As the show goes on at Paris Fashion Week, the city is imposing new coronavirus restrictions as cases across France continue to rise rapidly.
Chanel and Louis Vuitton, two of the French fashion capital’s most famed brands, will close this very unusual season tomorrow with in-person shows — even after the French government said today that Paris and nearby suburbs are now on “maximum alert.” Yesterday, France reported more than 12,500 cases after recording about 17,000 cases a day earlier.
Starting tomorrow, the city will close bars for two weeks. Restaurants are allowed to remain open if they adhere to strict safety regulations and close by 10 p.m.
Retail restrictions included in the new action mandate for stores to limited the number of people to one customer for every 43 square feet. Museums — some of which are now staging several high-profile fashion exhibitions from Christian Louboutin, Chanel and others — can remain open.
The new rules still allow for 1,000 people to gather at events, which include the French Open and also Paris Fashion Week. (Chanel and Louis Vuitton are expected to have a lot fewer than 1,000 people in the audience.)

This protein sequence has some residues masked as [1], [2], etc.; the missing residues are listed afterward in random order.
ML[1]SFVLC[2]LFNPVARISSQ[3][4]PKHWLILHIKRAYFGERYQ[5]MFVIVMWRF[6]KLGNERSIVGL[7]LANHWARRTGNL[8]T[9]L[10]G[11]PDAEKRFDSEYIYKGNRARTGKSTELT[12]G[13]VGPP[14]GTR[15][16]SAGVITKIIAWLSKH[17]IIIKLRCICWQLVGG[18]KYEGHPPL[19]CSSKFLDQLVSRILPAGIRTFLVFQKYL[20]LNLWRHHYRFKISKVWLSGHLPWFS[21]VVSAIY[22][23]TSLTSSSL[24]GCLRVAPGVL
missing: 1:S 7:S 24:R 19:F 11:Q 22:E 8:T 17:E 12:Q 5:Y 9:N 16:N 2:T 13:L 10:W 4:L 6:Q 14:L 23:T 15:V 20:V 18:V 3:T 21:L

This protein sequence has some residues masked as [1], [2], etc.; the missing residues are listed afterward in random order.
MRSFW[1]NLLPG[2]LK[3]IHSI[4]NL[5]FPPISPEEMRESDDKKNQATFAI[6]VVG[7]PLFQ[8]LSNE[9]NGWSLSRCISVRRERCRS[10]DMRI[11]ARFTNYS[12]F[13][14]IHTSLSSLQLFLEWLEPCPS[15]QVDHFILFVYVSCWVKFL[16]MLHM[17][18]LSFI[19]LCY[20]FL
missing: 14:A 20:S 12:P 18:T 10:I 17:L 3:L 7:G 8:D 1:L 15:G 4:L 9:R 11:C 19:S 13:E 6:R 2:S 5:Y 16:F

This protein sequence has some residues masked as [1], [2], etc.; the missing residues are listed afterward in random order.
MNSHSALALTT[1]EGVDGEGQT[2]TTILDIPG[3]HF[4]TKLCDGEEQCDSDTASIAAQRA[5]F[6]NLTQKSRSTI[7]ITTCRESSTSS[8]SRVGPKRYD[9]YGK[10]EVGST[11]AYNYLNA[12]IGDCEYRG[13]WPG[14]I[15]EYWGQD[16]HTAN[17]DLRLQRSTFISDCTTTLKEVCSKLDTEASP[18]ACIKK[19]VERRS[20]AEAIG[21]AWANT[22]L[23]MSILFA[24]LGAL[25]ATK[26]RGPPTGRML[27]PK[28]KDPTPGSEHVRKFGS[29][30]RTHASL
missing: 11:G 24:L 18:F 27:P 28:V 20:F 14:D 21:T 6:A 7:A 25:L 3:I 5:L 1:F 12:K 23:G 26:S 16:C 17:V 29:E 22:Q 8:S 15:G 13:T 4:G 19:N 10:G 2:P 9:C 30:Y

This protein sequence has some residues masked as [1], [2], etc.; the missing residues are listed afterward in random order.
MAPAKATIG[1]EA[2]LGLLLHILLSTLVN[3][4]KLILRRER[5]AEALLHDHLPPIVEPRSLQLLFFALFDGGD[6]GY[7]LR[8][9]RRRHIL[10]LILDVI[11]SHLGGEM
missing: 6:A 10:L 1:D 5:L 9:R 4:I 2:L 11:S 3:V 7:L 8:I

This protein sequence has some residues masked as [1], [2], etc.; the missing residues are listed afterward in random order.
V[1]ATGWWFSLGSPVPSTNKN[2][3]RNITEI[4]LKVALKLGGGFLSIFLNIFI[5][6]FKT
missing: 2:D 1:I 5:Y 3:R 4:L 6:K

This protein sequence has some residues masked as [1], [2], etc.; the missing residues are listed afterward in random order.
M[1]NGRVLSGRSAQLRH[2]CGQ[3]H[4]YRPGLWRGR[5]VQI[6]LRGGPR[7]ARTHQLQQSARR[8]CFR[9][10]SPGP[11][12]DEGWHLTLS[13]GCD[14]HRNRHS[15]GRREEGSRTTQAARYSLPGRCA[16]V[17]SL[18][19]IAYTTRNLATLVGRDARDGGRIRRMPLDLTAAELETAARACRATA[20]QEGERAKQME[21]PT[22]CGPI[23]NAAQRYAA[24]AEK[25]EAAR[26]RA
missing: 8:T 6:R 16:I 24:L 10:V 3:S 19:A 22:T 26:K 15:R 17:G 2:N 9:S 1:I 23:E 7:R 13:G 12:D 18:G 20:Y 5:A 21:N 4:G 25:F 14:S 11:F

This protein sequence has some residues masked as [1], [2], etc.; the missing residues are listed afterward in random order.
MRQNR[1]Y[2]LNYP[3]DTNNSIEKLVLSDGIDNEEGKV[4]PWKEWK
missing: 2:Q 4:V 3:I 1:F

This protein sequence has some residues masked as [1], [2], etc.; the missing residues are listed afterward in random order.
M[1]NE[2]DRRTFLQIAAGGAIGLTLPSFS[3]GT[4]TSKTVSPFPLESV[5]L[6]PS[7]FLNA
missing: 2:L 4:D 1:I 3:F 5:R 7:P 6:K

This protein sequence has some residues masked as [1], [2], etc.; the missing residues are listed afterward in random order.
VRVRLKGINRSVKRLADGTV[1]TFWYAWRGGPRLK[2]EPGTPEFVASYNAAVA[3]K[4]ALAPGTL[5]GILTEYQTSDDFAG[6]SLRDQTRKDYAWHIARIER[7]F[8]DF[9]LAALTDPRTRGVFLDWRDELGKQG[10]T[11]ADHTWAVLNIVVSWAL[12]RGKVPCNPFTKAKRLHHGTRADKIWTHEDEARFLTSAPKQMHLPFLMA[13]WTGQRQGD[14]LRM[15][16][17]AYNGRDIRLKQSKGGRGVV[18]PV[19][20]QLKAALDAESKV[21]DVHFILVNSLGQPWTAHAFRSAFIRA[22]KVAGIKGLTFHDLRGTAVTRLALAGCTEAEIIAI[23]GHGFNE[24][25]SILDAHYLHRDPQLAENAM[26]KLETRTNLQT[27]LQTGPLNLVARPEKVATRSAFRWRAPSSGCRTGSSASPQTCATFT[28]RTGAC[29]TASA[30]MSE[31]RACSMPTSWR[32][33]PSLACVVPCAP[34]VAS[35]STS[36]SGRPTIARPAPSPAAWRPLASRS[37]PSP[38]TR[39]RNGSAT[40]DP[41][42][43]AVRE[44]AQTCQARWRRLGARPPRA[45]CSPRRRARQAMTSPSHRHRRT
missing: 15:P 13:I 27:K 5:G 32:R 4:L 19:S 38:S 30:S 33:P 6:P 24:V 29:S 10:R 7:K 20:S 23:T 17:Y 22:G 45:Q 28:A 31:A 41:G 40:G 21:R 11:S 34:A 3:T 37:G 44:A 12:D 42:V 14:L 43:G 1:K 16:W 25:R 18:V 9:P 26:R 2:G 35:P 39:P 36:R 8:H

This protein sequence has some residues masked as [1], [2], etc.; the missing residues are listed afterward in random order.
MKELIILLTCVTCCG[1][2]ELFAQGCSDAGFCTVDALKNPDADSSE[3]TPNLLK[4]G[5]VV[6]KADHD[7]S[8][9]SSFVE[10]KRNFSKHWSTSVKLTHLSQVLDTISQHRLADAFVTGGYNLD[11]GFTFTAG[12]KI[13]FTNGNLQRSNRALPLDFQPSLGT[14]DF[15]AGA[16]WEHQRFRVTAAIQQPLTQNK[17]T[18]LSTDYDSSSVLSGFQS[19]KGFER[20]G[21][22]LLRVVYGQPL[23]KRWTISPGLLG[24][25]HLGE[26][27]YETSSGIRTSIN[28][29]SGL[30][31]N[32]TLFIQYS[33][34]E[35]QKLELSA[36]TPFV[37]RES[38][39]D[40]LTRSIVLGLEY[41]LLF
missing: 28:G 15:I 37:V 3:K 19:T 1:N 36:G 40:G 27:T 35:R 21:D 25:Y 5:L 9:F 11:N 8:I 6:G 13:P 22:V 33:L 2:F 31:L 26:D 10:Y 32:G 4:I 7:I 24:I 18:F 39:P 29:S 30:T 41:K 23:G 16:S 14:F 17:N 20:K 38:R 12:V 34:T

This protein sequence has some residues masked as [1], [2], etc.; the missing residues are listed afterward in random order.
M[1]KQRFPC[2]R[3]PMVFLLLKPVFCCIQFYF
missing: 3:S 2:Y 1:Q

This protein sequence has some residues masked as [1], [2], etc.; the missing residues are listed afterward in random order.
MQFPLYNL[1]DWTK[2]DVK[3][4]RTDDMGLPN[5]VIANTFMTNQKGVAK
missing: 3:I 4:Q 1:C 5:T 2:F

While there is a limited international audience in Paris right now due to travel restrictions, the fashion crowd — for the second time this year — has taken a notable risk by gathering in person this week.
In February, as the coronavirus outbreak in Milan upended the entire season, many editors, designers and retailers flew from Italy to France, carrying the virus with them. At the time, with so many unknowns, nearly every big brand stayed the course and held shows and presentations in Paris.
But six months later, a lot more is clear: The global death toll is now more than 1 million, and several European countries are battling a resurgence as the U.S. situation remains grim. As the new restrictions take hold in Paris, should the show really have gone on?